Students from Keele have made the return leg of the trip for three years now and the programme has been a great success. Students learn about how the criminal justice system operates in a different country, particularly one where gun crime is a prevalent issue; where the police in response feel they need to carry an array of weapons for their own, and for public, protection; and where the death penalty still exists in many states. Students therefore had the opportunity to contrast this experience with what they have already learnt about the criminal justice system in England and Wales.
This year the week-long programme took place at the beginning of April and students enjoyed a packed schedule….
Monday 4th April: The students settled into Ball State University campus life and later attended a talk by the Chief of the University Police Department, and were treated to a K9 demonstration. Canines (usually German Shepherds) are predominantly used by the police for narcotics and bomb detection, and for tracking people. The demonstration involved a role-play exercise where a (rather nervous) police officer pretended to flee from a crime and the police dog was instructed to track and catch the ‘suspect’.
Tuesday 5th April: Students attended interactive sessions held on a victim advocacy programme, police investigation of domestic violence, and a court volunteering programme. Later that evening, students were given the opportunity to attend a police ride-along with the University, Muncie, and Delaware County Police Departments. This was a highlight of the week where students enjoyed (quite literally) a front seat to all of the action! Students were involved in stopping drivers who had committed a traffic offence; dealing with various disputes and disturbances; an alleged theft from a supermarket; as well as being involved in the arrest of individuals and taking them to the County Jail.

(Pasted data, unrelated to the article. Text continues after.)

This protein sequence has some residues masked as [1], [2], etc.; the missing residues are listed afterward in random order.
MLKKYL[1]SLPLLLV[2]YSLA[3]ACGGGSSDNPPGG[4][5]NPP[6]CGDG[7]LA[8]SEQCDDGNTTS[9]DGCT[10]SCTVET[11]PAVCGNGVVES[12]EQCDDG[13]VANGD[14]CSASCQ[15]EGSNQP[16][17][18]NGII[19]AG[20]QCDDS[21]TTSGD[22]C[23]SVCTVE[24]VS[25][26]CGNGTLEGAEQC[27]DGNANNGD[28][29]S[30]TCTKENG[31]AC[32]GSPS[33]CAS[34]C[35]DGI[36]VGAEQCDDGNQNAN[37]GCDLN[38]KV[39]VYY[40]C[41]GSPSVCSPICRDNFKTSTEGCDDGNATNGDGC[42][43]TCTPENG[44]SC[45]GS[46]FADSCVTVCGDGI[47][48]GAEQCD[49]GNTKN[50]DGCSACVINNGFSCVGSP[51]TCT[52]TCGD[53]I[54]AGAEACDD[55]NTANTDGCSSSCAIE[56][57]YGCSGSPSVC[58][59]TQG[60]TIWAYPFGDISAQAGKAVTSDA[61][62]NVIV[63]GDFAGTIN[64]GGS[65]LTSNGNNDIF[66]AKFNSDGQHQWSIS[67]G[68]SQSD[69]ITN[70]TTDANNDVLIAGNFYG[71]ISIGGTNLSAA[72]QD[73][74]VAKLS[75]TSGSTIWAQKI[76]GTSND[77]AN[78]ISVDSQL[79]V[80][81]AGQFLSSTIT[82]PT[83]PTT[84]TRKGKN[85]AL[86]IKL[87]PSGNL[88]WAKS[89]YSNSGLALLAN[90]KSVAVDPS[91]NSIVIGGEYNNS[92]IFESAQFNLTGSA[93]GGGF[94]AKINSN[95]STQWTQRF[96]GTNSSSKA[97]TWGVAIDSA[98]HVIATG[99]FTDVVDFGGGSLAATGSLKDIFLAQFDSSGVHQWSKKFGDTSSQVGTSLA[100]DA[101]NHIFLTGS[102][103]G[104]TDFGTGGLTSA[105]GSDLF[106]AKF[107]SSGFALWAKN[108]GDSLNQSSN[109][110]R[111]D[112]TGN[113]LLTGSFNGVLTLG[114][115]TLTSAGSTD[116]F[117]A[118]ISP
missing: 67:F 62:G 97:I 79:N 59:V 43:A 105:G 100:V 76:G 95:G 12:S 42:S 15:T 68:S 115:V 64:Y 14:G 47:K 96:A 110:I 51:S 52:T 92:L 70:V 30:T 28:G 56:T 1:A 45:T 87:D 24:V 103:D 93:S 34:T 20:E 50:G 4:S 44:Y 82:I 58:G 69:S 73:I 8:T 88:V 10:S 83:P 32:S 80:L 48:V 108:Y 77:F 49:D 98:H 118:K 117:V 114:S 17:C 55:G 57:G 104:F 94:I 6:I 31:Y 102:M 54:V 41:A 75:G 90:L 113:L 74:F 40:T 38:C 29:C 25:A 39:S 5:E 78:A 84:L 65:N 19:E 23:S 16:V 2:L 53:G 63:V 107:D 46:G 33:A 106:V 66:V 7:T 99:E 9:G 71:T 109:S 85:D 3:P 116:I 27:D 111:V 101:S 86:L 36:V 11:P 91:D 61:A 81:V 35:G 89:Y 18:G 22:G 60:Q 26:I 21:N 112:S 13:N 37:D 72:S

Wednesday 6th April: Students attended court to observe proceedings. The morning consisted of pre-trial hearings on ten cases, which included a 22 year old male being accused of sexual misconduct with a minor, a 29 year old female accused of child molestation, a 21 year old male accused of committing an armed robbery, as well as cases of theft, battery, burglary and probation violation.
Thursday 7th April: Students job shadowed workers from probation and community corrections. This provided an opportunity for students to see first-hand what working in probation and community punishment entails in another country. Students could also see how ex-offenders cope with life after prison, with one interesting case of an ex-offender who discussed the difficulties of adapting to modern life after being released from prison two weeks earlier, having served a 26-year sentence for murder. Later in the day, students attended a tutorial on gang violence and were asked to design some solutions and crime prevention strategies for what was becoming a particular problem in the area.
Friday 9th April: To end the programme, students had a guided tour of Pendleton Correctional Facility, a maximum security prison. This facility houses inmates who are serving long-term sentences as well as those who are on death row. Students were advised to wear non-provocative clothing on the day (due to the likely adverse attention from inmates) and to ensure all clothes and shoes were clean (due to the very sophisticated security system that all visitors must go through). Although certain wings were closed off on the tour for safety purposes, students were given a behind the scenes tour of all aspects of the facility. Despite a few shouts and whistles from inmates, students came away feeling privileged to have had this once in a lifetime opportunity.
Saturday 10th April: Students had an exciting opportunity to visit Chicago for a day of sightseeing. They visited navy peer, took a trip up to the 103rd floor of Sears Tower, sampled the famous caramel and cheddar popcorn from ‘Garretts’, and even managed to fit in some shopping along the ‘Magnificent Mile’.
Overall, the trip provided students with a first-hand experience of all aspects of the US criminal justice system, from the time where individuals enter the system during the arrest by the police, right through to the trial, punishment and subsequent monitoring after offenders have completed their sentence. Students enjoyed the week and were keen to recommend it to others…
"The trip to Ball State University did not only teach me a great deal about the fundamental elements of the American criminal justice system but we also 'stepped into the shoes' of Americans for a week and met some really great people. All of which gave my peers and I, a unique and memorable week."
[Laura, first year Criminology student]